Former Maryknoll Lay Missioner Kim Nagy in mission in El Salvador, 2007

Former Maryknoll Lay Missioner Kim Nagy in mission in El Salvador, 2007

‘There’s a strong counseling component in social work,’ explains Nagy. ‘Most people here see me as a psychologist; it’s the closest thing they understand to what social work is in the United States.’

It’s all the same to Father David Blanchard, the Carmelite pastor of Our Lady of Lourdes, just as long as the parishioners’ mental health needs are being met. ‘Kim has been so successful so quickly,’ says Blanchard. ‘People don’t show up for therapy if they’re not getting better, and let me tell you, they’re showing up.’

According to Blanchard, 80 percent of the 40,000 people who live within the parish boundaries were relocated because of the 12-year civil war that ended in 1992, and they bear many painful memories of loss. ‘They’re displaced not only physically, but culturally and psychologically as well,’ he says. ‘The basic health problem in the parish isn’t physical; it’s mental.’

The director of the parish health clinic, Doctor Janet España, concurs. ‘I’d say most of the illnesses I see are psychosomatic,’ she says. ‘So when Kim came along, she was a godsend.’

[…] Nagy graciously acknowledges the praise of others but is keenly aware of her own limitations. ‘Sometimes what I hear is very heavy and I don’t see a way out for them. I’m learning I can’t fix all the problems,’ she reflects. ‘But what I can do is sit with them – with all their anxieties – and listen.’

~Maryknoll Magazine, January 2009, p. 20-21 “A shoulder to lean on” by Fr. Joseph Fedora, M.M.

“St. Raphael’s Health Center is tucked behind the Giruka Butchery off a dirt road in Matisi Village on the outskirts of Kitale, Kenya. There Maryknoll Lay Missioner Kathleen Dunford, a physician assistant, serves as clinical officer, helping the center’s staff to treat the area’s poorest and most vulnerable residents.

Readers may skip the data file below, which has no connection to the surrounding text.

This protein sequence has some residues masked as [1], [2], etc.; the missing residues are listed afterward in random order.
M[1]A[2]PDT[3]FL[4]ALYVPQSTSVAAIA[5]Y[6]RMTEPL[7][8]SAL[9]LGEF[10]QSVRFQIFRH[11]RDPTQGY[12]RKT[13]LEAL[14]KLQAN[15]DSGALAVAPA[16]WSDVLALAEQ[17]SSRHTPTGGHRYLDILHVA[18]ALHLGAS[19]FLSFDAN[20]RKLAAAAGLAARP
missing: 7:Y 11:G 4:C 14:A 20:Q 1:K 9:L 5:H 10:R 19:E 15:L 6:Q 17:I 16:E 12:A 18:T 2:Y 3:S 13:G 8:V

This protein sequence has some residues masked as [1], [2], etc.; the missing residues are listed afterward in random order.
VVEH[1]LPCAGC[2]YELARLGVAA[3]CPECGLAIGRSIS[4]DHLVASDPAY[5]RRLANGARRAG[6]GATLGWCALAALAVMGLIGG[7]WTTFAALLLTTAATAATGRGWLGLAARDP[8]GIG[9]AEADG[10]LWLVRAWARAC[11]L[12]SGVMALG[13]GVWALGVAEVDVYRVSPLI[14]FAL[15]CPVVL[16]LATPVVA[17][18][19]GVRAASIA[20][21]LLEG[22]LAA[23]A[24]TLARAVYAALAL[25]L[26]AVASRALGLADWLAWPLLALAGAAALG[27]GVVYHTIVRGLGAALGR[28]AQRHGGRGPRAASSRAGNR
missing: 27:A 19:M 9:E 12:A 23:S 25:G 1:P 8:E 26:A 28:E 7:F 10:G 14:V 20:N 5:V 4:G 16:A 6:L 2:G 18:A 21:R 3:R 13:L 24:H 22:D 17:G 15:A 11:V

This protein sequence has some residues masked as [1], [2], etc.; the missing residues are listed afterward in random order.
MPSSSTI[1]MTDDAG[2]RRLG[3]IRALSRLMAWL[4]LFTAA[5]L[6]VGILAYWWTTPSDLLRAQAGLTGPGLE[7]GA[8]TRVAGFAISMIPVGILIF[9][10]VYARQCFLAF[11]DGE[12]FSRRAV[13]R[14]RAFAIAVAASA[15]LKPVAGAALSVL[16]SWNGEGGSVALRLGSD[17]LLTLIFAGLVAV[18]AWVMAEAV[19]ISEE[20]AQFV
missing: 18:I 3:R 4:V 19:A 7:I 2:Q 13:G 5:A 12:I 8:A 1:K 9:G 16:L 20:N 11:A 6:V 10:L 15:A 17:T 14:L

On the day we arrived, the brand new maternity ward had only been open for 16 days and the staff was about to welcome its seventh baby into the world. […] Prior to the opening of the new ward established by Dunford, the health center already ran a child wellness clinic, a tuberculosis clinic, a pharmacy and an HIV/AIDS volunteer testing and counseling service. With a core staff of six people, the center treats malaria, hypertension, diabetes, asthma, sexually transmitted diseases, sickle cell disease and much more. When we asked Dunford what ailment they see the most, she told us, ‘malaria, malaria, malaria.’

Former Maryknoll Lay Missioner Kathleen Dunford in mission in Kenya at St. Raphael's Health Center, 2011

Former Maryknoll Lay Missioner Kathleen Dunford at St. Raphael’s Health Center in Kenya, 2011

‘It’s about 40 to 60 percent of our patients,’ Dunford says. The other major health issues the center deals with are HIV/AIDS, the pandemic that has ravaged East Africa, and tuberculosis.

[…] St. Raphael’s center also serves as Matisi’s emergency room and sees about 20 non-maternity patients a day.

The stated mission of St. Raphael’s Health Center is to ‘care for the health needs of the poor and vulnerable people in Matisi, Kenya, as well as being a presence of Christ’s love for all his people.’ The center’s dedicated and enthusiastic staff fulfills this mission every day.”

~Maryknoll Magazine, September/October 2012, p.38-41 “Life Saver In Matisi” by Kathy Golden

Maryknoll Lay Missioner Kylene Fremling at LaValla School in Cambodia
“Kylene is part of the physiotherapy team at the LaValla School. LaValla is the only school in Cambodia offering a full primary education to children and young people with a physical disability. The majority of students attending LaValla are years behind in their education due to neglect in their villages and denied access to education.

LaValla’s physiotherapy team works together to provide students with thorough medical care, including personalized physiotherapy specific to their disability, hydrotherapy, referrals and maintenance of assistive devise (wheelchairs, prosthetics and orthotics, etc.).

Kylene assists in providing assessments and implementing students’ treatment plans. Additionally, she is one of the team members that accompanies the students to outside activities, medical appointments and special events.”

~Maryknoll Lay Missioners Website, Missioner Profile – Kylene Fremling

Kylene has written two articles about her time in mission: One about the importance of the joy found in the journey taken together (Eating ‘sewer noodles’ and other favorite things), and another about the moments of hope she found during the pandemic (Moments of hope). Please take a moment to enjoy them!